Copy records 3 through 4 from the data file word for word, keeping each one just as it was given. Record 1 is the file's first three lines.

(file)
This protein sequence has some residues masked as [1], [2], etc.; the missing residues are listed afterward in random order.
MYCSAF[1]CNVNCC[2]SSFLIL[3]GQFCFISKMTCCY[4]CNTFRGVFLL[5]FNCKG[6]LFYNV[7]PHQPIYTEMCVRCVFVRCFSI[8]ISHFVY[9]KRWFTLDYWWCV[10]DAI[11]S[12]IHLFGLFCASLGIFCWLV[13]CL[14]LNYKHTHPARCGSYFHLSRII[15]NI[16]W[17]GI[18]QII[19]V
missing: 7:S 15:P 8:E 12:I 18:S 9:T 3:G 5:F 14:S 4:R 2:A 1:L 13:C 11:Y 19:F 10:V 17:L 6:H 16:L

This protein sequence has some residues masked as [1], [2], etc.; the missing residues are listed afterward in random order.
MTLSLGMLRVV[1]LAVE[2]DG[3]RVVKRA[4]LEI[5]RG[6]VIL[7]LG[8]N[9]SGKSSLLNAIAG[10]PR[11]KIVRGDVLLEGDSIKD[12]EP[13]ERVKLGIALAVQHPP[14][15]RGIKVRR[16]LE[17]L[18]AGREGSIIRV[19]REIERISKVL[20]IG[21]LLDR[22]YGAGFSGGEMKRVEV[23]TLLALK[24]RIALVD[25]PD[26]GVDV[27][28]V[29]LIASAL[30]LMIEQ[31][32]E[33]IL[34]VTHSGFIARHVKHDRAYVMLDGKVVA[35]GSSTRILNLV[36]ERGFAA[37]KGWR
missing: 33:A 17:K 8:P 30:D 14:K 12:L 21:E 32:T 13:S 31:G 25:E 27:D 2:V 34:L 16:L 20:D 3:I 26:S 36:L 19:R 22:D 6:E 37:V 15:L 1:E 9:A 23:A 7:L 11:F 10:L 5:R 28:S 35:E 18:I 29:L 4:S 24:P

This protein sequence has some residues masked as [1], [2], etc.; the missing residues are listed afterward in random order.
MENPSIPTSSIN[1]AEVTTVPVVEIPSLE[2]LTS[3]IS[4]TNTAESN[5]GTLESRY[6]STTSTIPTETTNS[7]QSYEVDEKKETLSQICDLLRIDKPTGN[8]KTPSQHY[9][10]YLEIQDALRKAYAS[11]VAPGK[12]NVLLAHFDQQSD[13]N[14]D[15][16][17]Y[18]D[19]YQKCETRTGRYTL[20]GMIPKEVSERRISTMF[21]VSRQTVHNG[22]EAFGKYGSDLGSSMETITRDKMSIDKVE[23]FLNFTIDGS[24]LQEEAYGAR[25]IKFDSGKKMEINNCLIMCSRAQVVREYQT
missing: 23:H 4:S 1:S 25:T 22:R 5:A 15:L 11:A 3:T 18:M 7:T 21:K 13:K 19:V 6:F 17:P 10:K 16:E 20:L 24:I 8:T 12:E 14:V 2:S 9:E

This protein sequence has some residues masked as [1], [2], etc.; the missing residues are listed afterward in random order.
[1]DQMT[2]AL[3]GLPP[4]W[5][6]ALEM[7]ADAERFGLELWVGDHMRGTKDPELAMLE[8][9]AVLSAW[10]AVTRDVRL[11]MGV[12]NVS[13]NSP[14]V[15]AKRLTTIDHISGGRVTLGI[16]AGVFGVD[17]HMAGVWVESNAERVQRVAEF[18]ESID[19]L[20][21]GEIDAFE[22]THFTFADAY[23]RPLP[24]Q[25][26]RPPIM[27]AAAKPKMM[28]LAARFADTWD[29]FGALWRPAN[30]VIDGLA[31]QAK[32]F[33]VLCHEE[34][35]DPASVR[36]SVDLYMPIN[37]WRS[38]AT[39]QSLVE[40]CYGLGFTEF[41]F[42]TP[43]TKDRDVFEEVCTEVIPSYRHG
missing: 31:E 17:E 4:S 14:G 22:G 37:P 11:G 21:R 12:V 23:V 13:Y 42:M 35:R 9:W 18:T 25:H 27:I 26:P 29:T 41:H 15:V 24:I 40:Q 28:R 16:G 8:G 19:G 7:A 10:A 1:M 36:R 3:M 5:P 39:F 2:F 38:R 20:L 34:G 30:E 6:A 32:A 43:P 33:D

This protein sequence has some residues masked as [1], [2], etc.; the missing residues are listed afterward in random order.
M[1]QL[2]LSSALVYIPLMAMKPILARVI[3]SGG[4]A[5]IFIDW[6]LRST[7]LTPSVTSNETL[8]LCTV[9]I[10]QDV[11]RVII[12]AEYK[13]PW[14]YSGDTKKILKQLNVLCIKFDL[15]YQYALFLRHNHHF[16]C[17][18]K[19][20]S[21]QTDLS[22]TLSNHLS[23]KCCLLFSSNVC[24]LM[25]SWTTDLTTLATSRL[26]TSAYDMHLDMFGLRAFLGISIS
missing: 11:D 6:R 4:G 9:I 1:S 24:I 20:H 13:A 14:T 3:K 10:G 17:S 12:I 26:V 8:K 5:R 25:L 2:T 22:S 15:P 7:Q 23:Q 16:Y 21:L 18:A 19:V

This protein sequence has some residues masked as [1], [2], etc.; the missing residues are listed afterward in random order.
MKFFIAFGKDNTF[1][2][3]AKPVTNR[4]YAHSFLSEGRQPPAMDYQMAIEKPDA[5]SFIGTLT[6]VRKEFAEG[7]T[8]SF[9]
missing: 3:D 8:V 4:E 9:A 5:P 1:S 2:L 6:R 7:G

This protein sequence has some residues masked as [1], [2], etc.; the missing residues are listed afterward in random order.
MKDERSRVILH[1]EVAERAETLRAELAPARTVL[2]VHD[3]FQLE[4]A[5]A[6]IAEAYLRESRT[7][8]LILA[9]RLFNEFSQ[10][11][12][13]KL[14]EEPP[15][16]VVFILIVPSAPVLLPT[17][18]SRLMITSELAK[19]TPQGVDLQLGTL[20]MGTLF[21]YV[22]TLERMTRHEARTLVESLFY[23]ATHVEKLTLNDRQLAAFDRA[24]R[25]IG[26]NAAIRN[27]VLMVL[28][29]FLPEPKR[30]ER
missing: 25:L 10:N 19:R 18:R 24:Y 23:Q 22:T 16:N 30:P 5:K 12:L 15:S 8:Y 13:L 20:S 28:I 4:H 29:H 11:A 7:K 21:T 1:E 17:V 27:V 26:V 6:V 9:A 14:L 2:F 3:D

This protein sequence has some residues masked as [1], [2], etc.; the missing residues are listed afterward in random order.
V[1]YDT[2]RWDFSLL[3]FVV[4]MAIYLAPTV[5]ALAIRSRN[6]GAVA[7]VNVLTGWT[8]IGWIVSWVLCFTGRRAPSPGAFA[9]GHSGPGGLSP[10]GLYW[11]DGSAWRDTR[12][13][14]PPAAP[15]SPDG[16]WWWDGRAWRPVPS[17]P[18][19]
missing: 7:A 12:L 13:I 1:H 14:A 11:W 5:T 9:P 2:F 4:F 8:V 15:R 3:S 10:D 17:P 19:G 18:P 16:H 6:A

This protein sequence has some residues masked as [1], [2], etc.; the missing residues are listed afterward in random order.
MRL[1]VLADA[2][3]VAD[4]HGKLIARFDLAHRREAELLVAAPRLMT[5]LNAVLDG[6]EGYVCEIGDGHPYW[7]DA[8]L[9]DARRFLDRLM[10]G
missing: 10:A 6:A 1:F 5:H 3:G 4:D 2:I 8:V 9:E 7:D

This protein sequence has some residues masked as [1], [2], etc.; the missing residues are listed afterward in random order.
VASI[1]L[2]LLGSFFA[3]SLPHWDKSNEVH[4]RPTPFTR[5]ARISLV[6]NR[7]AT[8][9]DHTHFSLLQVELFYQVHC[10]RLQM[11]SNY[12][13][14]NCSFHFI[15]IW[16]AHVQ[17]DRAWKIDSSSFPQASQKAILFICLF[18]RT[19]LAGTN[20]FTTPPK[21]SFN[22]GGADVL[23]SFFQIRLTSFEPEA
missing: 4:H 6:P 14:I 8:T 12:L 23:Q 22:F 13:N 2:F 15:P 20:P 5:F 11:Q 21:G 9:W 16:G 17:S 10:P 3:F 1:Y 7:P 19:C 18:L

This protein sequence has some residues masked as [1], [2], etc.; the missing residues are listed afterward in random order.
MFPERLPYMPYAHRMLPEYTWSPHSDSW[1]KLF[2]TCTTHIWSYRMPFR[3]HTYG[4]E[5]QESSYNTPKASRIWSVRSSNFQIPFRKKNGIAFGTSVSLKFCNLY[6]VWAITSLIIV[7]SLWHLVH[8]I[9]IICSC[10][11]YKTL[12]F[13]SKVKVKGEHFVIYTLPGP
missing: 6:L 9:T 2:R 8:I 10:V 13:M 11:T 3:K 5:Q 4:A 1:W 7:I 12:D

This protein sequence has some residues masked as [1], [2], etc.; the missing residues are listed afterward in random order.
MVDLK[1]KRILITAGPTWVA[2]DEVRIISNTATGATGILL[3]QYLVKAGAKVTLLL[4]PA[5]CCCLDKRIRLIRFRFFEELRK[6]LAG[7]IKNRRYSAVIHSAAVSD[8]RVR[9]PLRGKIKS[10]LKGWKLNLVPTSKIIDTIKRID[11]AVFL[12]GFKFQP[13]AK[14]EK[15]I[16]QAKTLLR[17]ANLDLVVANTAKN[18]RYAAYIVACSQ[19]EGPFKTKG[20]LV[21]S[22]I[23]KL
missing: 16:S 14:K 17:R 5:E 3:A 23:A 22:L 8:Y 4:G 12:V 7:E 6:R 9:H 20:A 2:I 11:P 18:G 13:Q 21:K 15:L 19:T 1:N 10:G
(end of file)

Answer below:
This protein sequence has some residues masked as [1], [2], etc.; the missing residues are listed afterward in random order.
MENPSIPTSSIN[1]AEVTTVPVVEIPSLE[2]LTS[3]IS[4]TNTAESN[5]GTLESRY[6]STTSTIPTETTNS[7]QSYEVDEKKETLSQICDLLRIDKPTGN[8]KTPSQHY[9][10]YLEIQDALRKAYAS[11]VAPGK[12]NVLLAHFDQQSD[13]N[14]D[15][16][17]Y[18]D[19]YQKCETRTGRYTL[20]GMIPKEVSERRISTMF[21]VSRQTVHNG[22]EAFGKYGSDLGSSMETITRDKMSIDKVE[23]FLNFTIDGS[24]LQEEAYGAR[25]IKFDSGKKMEINNCLIMCSRAQVVREYQT
missing: 23:H 4:S 1:S 25:T 22:R 5:A 15:L 11:A 3:T 18:M 7:T 21:K 13:K 19:V 6:F 17:P 10:K 16:E 20:L 24:I 8:T 12:E 14:V 2:S 9:E

This protein sequence has some residues masked as [1], [2], etc.; the missing residues are listed afterward in random order.
[1]DQMT[2]AL[3]GLPP[4]W[5][6]ALEM[7]ADAERFGLELWVGDHMRGTKDPELAMLE[8][9]AVLSAW[10]AVTRDVRL[11]MGV[12]NVS[13]NSP[14]V[15]AKRLTTIDHISGGRVTLGI[16]AGVFGVD[17]HMAGVWVESNAERVQRVAEF[18]ESID[19]L[20][21]GEIDAFE[22]THFTFADAY[23]RPLP[24]Q[25][26]RPPIM[27]AAAKPKMM[28]LAARFADTWD[29]FGALWRPAN[30]VIDGLA[31]QAK[32]F[33]VLCHEE[34][35]DPASVR[36]SVDLYMPIN[37]WRS[38]AT[39]QSLVE[40]CYGLGFTEF[41]F[42]TP[43]TKDRDVFEEVCTEVIPSYRHG
missing: 31:E 17:E 4:S 14:G 22:G 37:P 11:G 21:R 12:V 23:V 13:Y 42:M 35:R 9:W 18:T 25:H 27:I 26:P 29:T 41:H 15:V 24:I 40:Q 28:R 16:G 8:G 19:G 7:A 10:A 1:M 36:R 3:M 5:P 39:F 2:F 38:R 20:L 34:G 30:E 6:A 32:A 43:P 33:D